On most days, my three-year-old daughter doesn’t share her toys with her brother, she resists bed times, blows up when she doesn’t get her own way, refuses to say ‘please’, and has a problem with tidying up and putting her toys away. Many of our days consists of battling with her to get her to do what she doesn’t want to do. Most days I triumph but some days, I’m too tired to fight and I let her be.
However, she doesn’t weaken my resolve and every day is a new day to help, guide, nurture, and educate her.
I heard a scholar once say, that when children are young, their nafs (self/ego), is at its strongest. So, negative characteristics such as anger, pride, greed, envy and being egotistical is at its peak. This is why, one of the main roles of parents is to guide their children. To encourage good behaviour, lead by example, use positive reinforcement, and when appropriate, use gentle force to get them to be the best possible versions of themselves.
I seem to spend a lot of my time upsetting my child by not giving her what she wants. Making her do what she doesn’t want to do. And ignoring the tantrums that usually follow. All because she’s still a child and I’m her mother and as a mother, I know what is best for her.
However, I’ve realised that the same rules don’t seem to apply to me. I also have issues with my nafs. I feel greed when I frequent certain places, I feel arrogance at certain accomplishments, I feel laziness in worship at times, and I feel jealousy when I see those who are of similar age as myself but more accomplished than me.
There are many vices that I battle with, however I do not have my mother chasing after me correcting my faults. If anything, by being a ‘grown up’, living and managing my own home, raising two small children, living as an expat abroad for 8-plus years has given me a stronger ego.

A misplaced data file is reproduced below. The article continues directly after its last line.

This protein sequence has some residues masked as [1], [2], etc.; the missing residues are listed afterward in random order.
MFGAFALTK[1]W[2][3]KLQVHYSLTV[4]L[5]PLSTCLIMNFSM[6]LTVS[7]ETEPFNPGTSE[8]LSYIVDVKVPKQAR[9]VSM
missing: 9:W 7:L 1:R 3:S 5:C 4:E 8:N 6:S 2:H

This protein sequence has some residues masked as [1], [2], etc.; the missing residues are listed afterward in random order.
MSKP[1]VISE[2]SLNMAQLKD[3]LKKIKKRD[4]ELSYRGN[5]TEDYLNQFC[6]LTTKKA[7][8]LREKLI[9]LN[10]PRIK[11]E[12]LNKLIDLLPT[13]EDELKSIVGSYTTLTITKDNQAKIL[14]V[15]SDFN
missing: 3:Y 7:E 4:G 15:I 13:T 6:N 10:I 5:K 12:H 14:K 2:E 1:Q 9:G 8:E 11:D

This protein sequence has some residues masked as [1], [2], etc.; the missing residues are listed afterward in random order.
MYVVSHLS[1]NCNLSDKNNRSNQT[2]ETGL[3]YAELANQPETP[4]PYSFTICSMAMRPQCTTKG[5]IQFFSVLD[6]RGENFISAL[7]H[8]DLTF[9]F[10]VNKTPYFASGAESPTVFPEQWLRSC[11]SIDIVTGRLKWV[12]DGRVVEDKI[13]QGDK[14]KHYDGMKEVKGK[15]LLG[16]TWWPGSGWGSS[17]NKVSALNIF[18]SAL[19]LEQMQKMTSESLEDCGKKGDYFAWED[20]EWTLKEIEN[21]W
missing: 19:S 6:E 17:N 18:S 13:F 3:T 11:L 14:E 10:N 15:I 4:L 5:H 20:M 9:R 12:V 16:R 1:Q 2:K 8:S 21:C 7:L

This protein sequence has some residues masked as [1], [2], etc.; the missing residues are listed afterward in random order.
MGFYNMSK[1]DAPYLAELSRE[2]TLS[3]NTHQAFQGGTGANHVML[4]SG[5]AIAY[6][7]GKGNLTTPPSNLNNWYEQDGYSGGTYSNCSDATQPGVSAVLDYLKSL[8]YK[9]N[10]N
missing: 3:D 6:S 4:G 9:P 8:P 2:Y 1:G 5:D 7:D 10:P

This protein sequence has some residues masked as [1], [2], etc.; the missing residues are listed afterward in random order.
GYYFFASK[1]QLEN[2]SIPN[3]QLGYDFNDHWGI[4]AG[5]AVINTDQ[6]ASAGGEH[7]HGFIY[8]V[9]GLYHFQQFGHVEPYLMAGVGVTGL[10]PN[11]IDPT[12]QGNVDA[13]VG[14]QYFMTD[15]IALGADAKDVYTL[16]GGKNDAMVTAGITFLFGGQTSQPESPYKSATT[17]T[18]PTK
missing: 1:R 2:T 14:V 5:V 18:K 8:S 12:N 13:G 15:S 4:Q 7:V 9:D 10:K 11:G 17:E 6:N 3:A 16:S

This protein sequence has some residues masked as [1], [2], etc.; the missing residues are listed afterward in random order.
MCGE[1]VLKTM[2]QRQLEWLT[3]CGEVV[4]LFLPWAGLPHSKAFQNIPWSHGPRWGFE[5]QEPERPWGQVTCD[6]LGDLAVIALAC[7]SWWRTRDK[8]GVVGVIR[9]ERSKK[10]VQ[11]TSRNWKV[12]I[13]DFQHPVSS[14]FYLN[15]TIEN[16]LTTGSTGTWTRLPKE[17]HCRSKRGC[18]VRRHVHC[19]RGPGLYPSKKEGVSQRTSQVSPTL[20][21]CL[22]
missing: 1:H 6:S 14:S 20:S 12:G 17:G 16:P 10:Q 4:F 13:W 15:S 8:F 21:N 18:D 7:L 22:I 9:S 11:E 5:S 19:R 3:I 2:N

I think I know it all. But I don’t. I think I’m in control of my nafs (ego/self). But I’m not.
If anything, its more important for me to work on my shortcomings than it is for my daughter. This is because, as a ‘grown up’ I should know better. Also, as one gets older the harder it becomes to rectify and correct the faults of the soul. I see around me, old men who haven’t called their brothers for years, because they feel they should call them first. Old women who didn’t invite blood relatives to family weddings, because they didn’t receive an invitation many years ago from them. Or families who don’t speak to one another because they are consumed with jealousy towards one another. Or those who don’t visit family members, because they are convinced that the problems in their life is due to the jealousy from others!
The journey of identifying the faults of our soul, learning about the consequences they have on our lives and seeking its cure, is a science that is not given as much importance as it should. The Holy Prophet said: “Truly I was sent as a Prophet for the purpose of perfecting human character.” This hadith defines a very important aspect of Islam: self-improvement through the purification of one’s personal qualities.